Iron cathodes for lithium-ion batteries promise sustainability and cost reduction

What if a common element, rather than scarce and expensive ones, became a key component in electric car batteries? A groundbreaking collaboration, co-led by an Oregon State University chemistry researcher, is aiming to ignite a green battery revolution by demonstrating that iron can replace cobalt and nickel as a cathode material in .

The findings, published in Science Advances, hold significant promise for both economic and environmental reasons, as highlighted by Oregon State's Xiulei “David” Ji.

“We've transformed the reactivity of iron metal, the cheapest metal commodity,” Ji explained. “Our electrode can offer a higher than the state-of-the-art cathode materials in electric . And since we use iron, which costs less than a dollar per kilogram—a small fraction of the price of nickel and cobalt used in current high- lithium-ion batteries—the overall cost of our batteries could be much lower.”

Currently, the cathode accounts for 50% of the cost of manufacturing a lithium-ion . Beyond the economic benefits, iron-based cathodes promise greater safety and sustainability.

As the global production of lithium-ion batteries escalates to support the electrification of transportation, the demand for nickel and cobalt has surged. Ji warns that in a couple of decades, predicted shortages of these metals could hinder battery production as it currently stands.

Moreover, the energy density of these elements is already approaching its maximum limit. Pushing beyond this could lead to the release of oxygen during charging, increasing the risk of battery fires. Additionally, cobalt is toxic and poses significant environmental hazards if it contaminates ecosystems and water sources from landfills.

Given these challenges, the global quest for new, more sustainable battery chemistries is easy to understand.

Batteries store power as chemical energy, converting it to electrical energy needed for vehicles, cellphones, laptops, and many other . Despite variations, most batteries function similarly and contain the same basic components: two electrodes (anode and cathode), a separator, and an electrolyte. During discharge, flow from the anode to the cathode through an external circuit.

In lithium-ion batteries, lithium ions carry the charge through the electrolyte from the anode to the cathode during discharge and back again during recharging.

“Our iron-based cathode will not be limited by resource shortages,” said Ji. He noted that iron, the most common element by mass on Earth, is also the fourth-most abundant element in the Earth's crust. “We won't run out of iron until the becomes a red giant.”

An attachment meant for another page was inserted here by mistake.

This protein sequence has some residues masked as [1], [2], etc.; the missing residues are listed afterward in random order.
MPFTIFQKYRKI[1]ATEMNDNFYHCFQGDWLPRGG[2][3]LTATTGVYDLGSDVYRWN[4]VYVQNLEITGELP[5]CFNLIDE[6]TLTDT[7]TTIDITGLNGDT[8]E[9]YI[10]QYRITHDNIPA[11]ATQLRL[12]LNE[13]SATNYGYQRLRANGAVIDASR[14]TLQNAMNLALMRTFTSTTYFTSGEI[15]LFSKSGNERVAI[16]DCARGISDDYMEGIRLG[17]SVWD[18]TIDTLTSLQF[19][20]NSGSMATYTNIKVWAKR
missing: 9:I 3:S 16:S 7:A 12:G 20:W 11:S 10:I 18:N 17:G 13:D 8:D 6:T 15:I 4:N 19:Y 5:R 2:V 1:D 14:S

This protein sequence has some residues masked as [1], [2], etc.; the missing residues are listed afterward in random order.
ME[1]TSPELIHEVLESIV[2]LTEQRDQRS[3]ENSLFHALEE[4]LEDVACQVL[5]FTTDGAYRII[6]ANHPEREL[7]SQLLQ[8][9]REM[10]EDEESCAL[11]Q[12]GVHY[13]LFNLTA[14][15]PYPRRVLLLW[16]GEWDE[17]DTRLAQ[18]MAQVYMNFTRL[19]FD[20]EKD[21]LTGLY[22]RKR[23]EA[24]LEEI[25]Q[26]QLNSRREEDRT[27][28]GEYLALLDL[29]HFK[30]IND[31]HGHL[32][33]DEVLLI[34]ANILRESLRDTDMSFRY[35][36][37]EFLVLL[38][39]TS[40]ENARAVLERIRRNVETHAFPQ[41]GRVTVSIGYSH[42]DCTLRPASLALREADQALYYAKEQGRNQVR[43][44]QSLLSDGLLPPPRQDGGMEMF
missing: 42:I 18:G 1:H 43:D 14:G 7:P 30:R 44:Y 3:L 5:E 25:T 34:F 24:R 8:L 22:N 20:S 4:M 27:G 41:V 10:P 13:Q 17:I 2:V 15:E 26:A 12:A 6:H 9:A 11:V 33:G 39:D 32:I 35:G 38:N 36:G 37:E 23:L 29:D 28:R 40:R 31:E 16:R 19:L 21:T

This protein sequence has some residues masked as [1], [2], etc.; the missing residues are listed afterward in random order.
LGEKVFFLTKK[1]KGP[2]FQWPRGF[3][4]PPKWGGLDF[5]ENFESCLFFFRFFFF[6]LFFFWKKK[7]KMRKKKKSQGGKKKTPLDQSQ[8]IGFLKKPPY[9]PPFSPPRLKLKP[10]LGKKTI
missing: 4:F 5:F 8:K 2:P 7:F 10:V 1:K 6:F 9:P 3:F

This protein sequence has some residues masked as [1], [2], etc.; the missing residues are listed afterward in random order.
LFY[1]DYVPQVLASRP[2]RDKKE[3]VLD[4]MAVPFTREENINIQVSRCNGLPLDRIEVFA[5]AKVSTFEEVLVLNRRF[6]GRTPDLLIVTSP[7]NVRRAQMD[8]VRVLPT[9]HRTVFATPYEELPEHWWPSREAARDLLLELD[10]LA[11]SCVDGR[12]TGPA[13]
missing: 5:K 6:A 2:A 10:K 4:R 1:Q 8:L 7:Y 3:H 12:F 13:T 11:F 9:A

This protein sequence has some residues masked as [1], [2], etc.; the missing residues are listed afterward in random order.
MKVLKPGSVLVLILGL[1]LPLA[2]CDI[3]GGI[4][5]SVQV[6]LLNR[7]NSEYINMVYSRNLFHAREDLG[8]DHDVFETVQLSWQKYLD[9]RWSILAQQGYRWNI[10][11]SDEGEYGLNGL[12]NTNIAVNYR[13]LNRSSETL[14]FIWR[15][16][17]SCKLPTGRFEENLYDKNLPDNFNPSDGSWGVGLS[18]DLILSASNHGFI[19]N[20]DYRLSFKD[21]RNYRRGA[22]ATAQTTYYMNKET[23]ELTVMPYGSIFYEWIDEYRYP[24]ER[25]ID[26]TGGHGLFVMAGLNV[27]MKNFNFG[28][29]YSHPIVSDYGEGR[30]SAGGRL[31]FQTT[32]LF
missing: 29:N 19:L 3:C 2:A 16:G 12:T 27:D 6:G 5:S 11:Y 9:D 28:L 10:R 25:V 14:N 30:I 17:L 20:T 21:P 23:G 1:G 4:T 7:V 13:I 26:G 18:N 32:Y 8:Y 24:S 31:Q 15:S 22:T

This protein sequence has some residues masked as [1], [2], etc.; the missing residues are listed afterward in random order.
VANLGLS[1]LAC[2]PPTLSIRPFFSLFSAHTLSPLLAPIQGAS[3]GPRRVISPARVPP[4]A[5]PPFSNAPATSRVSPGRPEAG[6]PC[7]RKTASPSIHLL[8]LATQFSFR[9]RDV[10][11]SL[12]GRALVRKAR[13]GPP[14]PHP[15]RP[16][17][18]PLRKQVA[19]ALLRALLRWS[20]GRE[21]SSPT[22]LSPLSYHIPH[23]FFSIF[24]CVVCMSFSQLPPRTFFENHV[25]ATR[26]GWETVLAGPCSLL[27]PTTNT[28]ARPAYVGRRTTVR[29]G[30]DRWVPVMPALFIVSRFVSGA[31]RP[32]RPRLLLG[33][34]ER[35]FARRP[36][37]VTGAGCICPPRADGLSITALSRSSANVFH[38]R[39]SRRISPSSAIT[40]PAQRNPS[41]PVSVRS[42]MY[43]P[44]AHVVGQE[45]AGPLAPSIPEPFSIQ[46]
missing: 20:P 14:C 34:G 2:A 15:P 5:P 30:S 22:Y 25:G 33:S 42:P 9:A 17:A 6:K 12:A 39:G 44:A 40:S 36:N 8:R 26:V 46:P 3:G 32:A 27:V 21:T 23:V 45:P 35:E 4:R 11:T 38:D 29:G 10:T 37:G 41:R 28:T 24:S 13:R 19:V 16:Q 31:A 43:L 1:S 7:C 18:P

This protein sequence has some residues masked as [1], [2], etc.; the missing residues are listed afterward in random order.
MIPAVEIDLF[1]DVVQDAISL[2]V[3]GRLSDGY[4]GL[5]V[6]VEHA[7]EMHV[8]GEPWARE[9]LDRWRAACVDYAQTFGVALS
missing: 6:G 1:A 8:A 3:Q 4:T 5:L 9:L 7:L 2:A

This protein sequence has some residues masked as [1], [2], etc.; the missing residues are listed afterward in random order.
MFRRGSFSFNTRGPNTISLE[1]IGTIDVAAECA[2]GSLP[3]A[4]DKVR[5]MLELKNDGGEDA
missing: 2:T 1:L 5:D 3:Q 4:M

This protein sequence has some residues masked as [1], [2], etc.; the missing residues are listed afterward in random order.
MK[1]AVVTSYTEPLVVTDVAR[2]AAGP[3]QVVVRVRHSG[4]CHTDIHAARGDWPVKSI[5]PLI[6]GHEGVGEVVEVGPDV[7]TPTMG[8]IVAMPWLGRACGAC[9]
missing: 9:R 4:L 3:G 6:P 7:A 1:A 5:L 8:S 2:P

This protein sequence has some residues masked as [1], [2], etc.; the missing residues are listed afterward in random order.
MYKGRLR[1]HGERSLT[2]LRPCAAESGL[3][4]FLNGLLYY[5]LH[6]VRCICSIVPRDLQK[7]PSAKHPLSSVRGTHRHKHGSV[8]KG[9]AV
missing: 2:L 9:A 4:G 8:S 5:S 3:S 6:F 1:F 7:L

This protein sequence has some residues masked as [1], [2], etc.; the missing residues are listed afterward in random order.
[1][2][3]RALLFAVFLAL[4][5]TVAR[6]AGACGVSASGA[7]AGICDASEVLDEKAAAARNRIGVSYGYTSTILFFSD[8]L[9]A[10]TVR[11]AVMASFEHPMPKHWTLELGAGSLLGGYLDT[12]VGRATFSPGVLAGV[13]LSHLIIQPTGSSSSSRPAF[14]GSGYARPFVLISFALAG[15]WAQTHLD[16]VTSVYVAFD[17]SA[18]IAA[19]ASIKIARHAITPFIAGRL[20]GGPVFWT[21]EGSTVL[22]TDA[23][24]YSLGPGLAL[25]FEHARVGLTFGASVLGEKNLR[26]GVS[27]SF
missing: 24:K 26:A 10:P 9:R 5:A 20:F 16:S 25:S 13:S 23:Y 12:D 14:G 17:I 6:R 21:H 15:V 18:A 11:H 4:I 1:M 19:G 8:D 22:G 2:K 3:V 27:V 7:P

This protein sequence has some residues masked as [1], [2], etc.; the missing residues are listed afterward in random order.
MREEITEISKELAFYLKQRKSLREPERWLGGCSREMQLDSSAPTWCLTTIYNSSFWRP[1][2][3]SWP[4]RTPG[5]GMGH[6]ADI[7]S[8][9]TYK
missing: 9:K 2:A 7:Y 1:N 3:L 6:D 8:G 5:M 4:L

Ji and his collaborators from multiple universities and national laboratories enhanced iron's reactivity in their cathode by creating a chemical with a mix of fluorine and phosphate anions—negatively charged ions. This blend, mixed as a solid solution, enables the reversible conversion of iron powder, lithium fluoride, and lithium phosphate into iron salts, meaning the battery can be recharged.

“We've shown that using anions in material design can break the energy density ceiling for batteries that are more sustainable and cost-effective,” Ji stated. “We're not using more expensive salts—just the same ones the battery industry uses, plus iron powder. To implement this new cathode, nothing else needs to change—no new anodes, production lines, or battery designs. We are simply replacing the cathode.”

While storage efficiency still needs improvement—currently, not all put into the battery during charging is retrievable upon discharge—Ji is optimistic. With advancements, the result will be a superior battery that is more cost-effective and environmentally friendly.

“If there is investment in this technology, it shouldn't take long to become commercially available,” Ji said. “We need industry visionaries to allocate resources to this emerging field. The world can have a cathode industry based on an almost free metal compared to cobalt and nickel. Plus, while recycling cobalt and nickel is challenging, you don't even have to recycle iron—it just rusts.”

The research was co-led by Tongchao Liu of Argonne National Laboratory and included contributions from Oregon State's Mingliang Yu, Min Soo Jung, and Sean Sandstrom, along with scientists from Vanderbilt University, Stanford University, the University of Maryland, Lawrence Berkeley National Laboratory, and the SLAC National Accelerator Laboratory.

Source: Oregon State University